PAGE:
Friday, 17 March 2017

A $1.5 million price tag for unlawfully exploiting Aboriginal intangible heritage

Nine out of 10 Australians agree that Aboriginal art is an important part of Australian culture.1 This recognition, however, is not always reflected in laws that would ordinarily be expected to protect Australian cultural heritage. The significant value of Aboriginal art and tradition, both financially and culturally, makes it a target for exploitation within the Australian and overseas markets, and not always lawfully.

While works by individual artists are generally protected by copyright, there are limited statutory rights for the broader protection of what is characterised as ‘intangible’ cultural heritage.  Whilst this remains the position in every Australian jurisdiction, the State of Victoria has now broken ranks.

In August 2016, Part 5A of the Aboriginal Heritage Act 2006 (Victoria) (the Act) was introduced to provide Victoria’s traditional owners with more control over their ‘intangible heritage’.  Usually known for dealing with the protection of ‘tangible’ cultural heritage, such as ancestral remains, objects or places, the Act extends protection to ‘Aboriginal intangible heritage’.  According to the Victorian Minister for Aboriginal Affairs, after Quebec, the State of Victoria is the second Commonwealth jurisdiction to establish such protections for Aboriginal heritage.

The Act broadly defines ‘Aboriginal intangible heritage’ as ‘any knowledge of or expression of Aboriginal tradition other than Aboriginal cultural heritage’ and includes oral traditions, performing arts, stories, rituals, festivals, social practices, craft, visual arts and environmental and ecological knowledge.

The new laws prohibit ‘knowingly’ exploiting registered Aboriginal intangible heritage for commercial purposes without the consent of traditional owners, with penalties of $273,000 for individuals or $1.5 million for corporations.  In addition, ‘reckless’ use of registered intangible heritage without consent attracts fines of $183,000 for individuals and $911,000 for corporations.  The Act also provides the right for traditional owners in Victoria to enter into and register ‘Aboriginal intangible heritage agreements’ addressing the protection, management and compensation payable for a party’s use of registered intangible heritage.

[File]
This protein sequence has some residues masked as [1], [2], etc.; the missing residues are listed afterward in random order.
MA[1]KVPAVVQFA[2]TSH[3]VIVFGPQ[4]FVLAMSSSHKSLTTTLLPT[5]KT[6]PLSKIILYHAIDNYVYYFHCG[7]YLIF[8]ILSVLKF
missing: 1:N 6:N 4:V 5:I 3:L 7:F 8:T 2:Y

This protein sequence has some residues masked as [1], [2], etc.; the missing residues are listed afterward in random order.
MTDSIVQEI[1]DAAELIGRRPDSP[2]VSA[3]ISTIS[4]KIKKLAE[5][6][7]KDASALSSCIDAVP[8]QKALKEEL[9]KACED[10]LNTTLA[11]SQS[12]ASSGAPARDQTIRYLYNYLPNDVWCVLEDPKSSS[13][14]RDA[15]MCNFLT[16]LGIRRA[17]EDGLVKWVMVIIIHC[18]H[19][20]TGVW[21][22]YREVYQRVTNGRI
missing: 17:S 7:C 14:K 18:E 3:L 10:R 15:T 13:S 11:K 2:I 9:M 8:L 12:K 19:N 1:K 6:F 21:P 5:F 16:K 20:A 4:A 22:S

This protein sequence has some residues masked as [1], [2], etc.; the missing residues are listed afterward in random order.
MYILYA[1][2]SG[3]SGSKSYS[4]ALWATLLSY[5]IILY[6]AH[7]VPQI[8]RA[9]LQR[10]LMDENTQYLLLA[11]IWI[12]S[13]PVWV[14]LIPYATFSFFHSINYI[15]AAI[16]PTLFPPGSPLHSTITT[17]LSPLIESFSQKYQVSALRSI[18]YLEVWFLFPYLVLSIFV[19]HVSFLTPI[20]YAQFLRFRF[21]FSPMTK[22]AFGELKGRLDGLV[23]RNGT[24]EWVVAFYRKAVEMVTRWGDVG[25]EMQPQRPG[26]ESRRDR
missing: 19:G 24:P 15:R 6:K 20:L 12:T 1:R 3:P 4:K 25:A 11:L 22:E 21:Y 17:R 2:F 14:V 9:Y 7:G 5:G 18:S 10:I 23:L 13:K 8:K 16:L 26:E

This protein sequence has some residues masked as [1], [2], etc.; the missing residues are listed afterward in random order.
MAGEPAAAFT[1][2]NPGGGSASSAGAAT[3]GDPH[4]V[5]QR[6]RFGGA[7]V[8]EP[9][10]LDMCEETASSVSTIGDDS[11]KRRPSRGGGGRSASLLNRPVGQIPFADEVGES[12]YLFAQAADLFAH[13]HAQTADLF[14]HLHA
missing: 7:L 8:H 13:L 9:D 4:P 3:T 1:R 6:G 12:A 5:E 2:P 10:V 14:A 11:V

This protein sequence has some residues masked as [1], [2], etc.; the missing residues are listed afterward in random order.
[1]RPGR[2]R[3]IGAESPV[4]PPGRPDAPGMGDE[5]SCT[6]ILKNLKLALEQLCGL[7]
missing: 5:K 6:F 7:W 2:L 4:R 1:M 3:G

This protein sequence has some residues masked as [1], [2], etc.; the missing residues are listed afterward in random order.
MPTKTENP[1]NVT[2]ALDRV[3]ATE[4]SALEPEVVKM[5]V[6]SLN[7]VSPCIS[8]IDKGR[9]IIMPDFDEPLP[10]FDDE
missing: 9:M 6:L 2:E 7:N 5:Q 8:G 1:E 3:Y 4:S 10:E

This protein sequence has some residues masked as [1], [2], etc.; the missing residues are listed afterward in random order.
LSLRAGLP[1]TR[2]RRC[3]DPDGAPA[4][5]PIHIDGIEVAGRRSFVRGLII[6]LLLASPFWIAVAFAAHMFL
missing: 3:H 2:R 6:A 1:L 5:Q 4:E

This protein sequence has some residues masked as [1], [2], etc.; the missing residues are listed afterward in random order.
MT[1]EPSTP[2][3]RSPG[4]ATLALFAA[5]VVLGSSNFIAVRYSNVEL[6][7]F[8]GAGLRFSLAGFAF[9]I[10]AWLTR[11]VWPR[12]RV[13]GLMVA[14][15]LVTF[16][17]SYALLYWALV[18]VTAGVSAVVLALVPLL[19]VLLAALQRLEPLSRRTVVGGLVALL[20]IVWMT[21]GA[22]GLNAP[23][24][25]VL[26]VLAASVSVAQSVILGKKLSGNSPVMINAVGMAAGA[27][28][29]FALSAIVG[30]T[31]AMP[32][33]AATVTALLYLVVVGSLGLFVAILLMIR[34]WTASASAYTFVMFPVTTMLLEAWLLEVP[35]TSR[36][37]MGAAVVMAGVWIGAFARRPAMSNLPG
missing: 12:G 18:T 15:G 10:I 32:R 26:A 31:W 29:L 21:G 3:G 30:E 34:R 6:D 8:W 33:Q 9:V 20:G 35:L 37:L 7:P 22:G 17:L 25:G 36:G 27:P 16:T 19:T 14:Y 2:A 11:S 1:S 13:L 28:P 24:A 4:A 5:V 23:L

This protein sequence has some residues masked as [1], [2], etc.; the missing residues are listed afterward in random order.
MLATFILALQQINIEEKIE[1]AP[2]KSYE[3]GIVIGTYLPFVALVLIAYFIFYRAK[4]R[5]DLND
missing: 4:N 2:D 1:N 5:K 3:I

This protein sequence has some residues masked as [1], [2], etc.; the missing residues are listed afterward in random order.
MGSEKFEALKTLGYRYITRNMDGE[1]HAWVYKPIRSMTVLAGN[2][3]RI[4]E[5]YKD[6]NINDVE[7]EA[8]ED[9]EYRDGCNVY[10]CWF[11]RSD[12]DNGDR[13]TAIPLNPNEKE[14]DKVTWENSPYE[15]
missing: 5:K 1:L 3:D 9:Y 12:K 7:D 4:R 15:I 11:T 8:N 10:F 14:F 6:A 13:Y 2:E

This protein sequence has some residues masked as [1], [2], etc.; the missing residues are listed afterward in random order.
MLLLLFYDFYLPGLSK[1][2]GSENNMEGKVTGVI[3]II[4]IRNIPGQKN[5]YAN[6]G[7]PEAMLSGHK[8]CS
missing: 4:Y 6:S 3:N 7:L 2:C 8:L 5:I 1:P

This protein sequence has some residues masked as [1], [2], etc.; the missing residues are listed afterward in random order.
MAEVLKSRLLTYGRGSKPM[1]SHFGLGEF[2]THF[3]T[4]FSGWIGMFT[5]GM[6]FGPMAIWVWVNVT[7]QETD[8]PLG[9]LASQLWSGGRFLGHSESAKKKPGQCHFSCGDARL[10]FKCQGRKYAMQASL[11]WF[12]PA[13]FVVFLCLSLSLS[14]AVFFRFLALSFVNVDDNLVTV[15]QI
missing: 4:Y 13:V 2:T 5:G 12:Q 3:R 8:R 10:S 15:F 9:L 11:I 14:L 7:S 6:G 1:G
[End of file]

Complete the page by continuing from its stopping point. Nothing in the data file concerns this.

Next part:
The new laws will provide Victoria’s traditional owners with the opportunity to control their intangible heritage, together with the prospect of economic benefits through contracts with third parties seeking to use and commercialise Aboriginal intangible heritage.  The laws are in contrast to the existing Copyright Act 1968 (Cth) which does not extend protection to Aboriginal communal works nor traditions or practices that have been known and passed down through generations over thousands of years.  Indeed, copyright purists may point to this constituting a blurring of the idea/expression dichotomy but that is an analysis for another day.

What does this mean for you if you deal in Aboriginal art?
If your business operates within the Aboriginal art and cultural space, consideration should be given to the ways in which your business obtains, develops and commercialises Aboriginal intangible heritage, particularly intangible heritage belonging to traditional owner groups in Victoria.  As a matter of good business and cultural practice (and to avoid potential penalties), this means developing appropriate protocols and policies that comply with the Part 5A provisions, including how consent for commercialising registered Aboriginal intangible heritage is obtained from relevant traditional owner groups and maintained over time.

What does this mean for you if you are a member of a traditional owner group?
If you are a traditional owner group in Victoria, consideration should be given to the registration of your intangible heritage so that it is afforded protection under the new laws.  This is particularly the case if traditional owner groups are negotiating with third parties who want to use and commercialise traditional knowledge or other intangible heritage.  Traditional owner groups should also take advice on registering ‘Aboriginal intangible heritage agreements’ as set out in the new Part 5A provisions.

To avoid breaching any statutory obligations, or to further understand the benefit of the new laws, you should seek expert advice.

Stephanie Parkin
This article was prepared and written by Stephanie Parkin (07 3233 8835 or a commercial lawyer in McCullough Robertson’s Intellectual Property and Competition team and a descendent of the Quandamooka people of Minjerribah (North Stradbroke Island).

1 Australia Council for the Arts 2015, Arts Nation: An Overview of Australian Arts, 2015 Edition, System, Australia.

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